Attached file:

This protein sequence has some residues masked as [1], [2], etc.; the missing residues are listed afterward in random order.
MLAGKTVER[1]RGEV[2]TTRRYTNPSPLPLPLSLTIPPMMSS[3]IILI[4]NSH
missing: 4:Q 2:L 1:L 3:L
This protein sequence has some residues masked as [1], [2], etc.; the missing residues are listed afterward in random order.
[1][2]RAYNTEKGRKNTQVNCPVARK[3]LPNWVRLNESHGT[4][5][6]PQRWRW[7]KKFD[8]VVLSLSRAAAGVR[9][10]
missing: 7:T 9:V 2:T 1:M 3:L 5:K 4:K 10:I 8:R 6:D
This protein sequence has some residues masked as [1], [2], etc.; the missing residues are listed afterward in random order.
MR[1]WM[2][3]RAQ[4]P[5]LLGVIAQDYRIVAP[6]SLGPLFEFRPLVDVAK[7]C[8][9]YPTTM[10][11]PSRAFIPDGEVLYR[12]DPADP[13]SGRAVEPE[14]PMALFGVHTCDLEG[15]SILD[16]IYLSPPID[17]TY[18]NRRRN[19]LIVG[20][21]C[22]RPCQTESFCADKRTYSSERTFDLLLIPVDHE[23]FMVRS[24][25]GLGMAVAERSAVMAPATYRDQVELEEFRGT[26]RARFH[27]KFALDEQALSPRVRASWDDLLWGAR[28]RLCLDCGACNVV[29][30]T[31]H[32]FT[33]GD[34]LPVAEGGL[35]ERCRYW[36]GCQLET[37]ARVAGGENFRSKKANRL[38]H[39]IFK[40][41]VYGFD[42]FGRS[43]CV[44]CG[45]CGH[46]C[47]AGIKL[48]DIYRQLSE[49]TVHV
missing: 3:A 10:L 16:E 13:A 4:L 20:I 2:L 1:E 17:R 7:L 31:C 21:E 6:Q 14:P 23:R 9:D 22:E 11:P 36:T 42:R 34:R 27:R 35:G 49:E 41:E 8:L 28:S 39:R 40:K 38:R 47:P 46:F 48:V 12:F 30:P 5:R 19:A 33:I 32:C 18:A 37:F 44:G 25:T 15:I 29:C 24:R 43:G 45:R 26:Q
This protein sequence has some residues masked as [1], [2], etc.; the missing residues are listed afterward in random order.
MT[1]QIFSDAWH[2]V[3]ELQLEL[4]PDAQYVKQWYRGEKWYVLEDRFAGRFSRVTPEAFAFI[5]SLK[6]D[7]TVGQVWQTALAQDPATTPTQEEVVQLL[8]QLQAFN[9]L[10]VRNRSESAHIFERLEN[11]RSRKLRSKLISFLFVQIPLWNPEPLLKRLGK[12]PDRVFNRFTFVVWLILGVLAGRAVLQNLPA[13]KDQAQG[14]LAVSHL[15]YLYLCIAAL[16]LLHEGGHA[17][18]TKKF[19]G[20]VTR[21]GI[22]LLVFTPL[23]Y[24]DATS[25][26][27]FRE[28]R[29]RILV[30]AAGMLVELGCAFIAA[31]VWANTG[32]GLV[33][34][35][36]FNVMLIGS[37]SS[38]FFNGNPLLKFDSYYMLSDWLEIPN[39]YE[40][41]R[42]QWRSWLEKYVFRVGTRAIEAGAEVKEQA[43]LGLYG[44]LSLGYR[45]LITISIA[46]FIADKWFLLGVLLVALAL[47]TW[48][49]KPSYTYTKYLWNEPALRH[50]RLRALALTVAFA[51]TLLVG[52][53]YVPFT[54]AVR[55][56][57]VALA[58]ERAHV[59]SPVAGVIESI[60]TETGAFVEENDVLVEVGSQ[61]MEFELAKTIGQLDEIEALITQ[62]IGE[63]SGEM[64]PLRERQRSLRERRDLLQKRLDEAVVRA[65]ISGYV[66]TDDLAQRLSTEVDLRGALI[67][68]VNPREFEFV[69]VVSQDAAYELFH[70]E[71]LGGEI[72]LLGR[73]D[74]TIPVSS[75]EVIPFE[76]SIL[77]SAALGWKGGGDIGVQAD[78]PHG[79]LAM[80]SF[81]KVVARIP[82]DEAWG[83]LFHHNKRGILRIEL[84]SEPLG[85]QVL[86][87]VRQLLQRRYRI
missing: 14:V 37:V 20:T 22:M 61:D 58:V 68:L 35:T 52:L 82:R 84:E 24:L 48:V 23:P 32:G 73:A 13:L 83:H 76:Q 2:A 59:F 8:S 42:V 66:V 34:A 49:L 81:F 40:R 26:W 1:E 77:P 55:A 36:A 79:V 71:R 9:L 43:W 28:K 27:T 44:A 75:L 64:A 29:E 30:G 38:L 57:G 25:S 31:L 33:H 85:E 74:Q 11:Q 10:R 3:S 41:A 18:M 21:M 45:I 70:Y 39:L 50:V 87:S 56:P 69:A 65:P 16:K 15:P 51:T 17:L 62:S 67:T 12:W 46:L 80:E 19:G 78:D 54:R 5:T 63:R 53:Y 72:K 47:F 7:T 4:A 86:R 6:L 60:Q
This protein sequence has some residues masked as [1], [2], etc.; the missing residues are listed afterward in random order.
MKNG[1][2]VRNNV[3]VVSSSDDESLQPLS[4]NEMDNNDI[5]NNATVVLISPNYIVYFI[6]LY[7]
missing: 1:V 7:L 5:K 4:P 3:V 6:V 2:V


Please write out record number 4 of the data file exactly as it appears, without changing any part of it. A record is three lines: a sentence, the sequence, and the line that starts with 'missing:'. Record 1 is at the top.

This protein sequence has some residues masked as [1], [2], etc.; the missing residues are listed afterward in random order.
MT[1]QIFSDAWH[2]V[3]ELQLEL[4]PDAQYVKQWYRGEKWYVLEDRFAGRFSRVTPEAFAFI[5]SLK[6]D[7]TVGQVWQTALAQDPATTPTQEEVVQLL[8]QLQAFN[9]L[10]VRNRSESAHIFERLEN[11]RSRKLRSKLISFLFVQIPLWNPEPLLKRLGK[12]PDRVFNRFTFVVWLILGVLAGRAVLQNLPA[13]KDQAQG[14]LAVSHL[15]YLYLCIAAL[16]LLHEGGHA[17][18]TKKF[19]G[20]VTR[21]GI[22]LLVFTPL[23]Y[24]DATS[25][26][27]FRE[28]R[29]RILV[30]AAGMLVELGCAFIAA[31]VWANTG[32]GLV[33][34][35][36]FNVMLIGS[37]SS[38]FFNGNPLLKFDSYYMLSDWLEIPN[39]YE[40][41]R[42]QWRSWLEKYVFRVGTRAIEAGAEVKEQA[43]LGLYG[44]LSLGYR[45]LITISIA[46]FIADKWFLLGVLLVALAL[47]TW[48][49]KPSYTYTKYLWNEPALRH[50]RLRALALTVAFA[51]TLLVG[52][53]YVPFT[54]AVR[55][56][57]VALA[58]ERAHV[59]SPVAGVIESI[60]TETGAFVEENDVLVEVGSQ[61]MEFELAKTIGQLDEIEALITQ[62]IGE[63]SGEM[64]PLRERQRSLRERRDLLQKRLDEAVVRA[65]ISGYV[66]TDDLAQRLSTEVDLRGALI[67][68]VNPREFEFV[69]VVSQDAAYELFH[70]E[71]LGGEI[72]LLGR[73]D[74]TIPVSS[75]EVIPFE[76]SIL[77]SAALGWKGGGDIGVQAD[78]PHG[79]LAM[80]SF[81]KVVARIP[82]DEAWG[83]LFHHNKRGILRIEL[84]SEPLG[85]QVL[86][87]VRQLLQRRYRI
missing: 14:V 37:V 20:T 22:M 61:D 58:V 68:L 35:T 52:L 82:R 84:E 24:L 48:V 23:P 32:G 73:A 13:L 83:H 76:Q 2:A 59:F 8:S 42:V 66:V 34:A 49:L 81:F 40:R 26:W 1:E 77:P 55:A 36:A 79:V 71:R 9:L 43:W 28:K 27:T 44:A 75:L 64:A 29:E 30:G 38:L 57:G 25:S 31:L 33:H 85:E 74:Q 11:Q 10:R 3:S 41:A 18:M 21:M 45:I 70:Y 39:L 50:V 87:S 56:P 69:A 65:P 16:K 15:P 51:T 17:L 62:S 67:T 12:W 46:L 80:E 19:G 78:D 54:R 5:T 63:R 53:Y 72:K 47:F 7:T 4:A 86:R 6:L 60:Q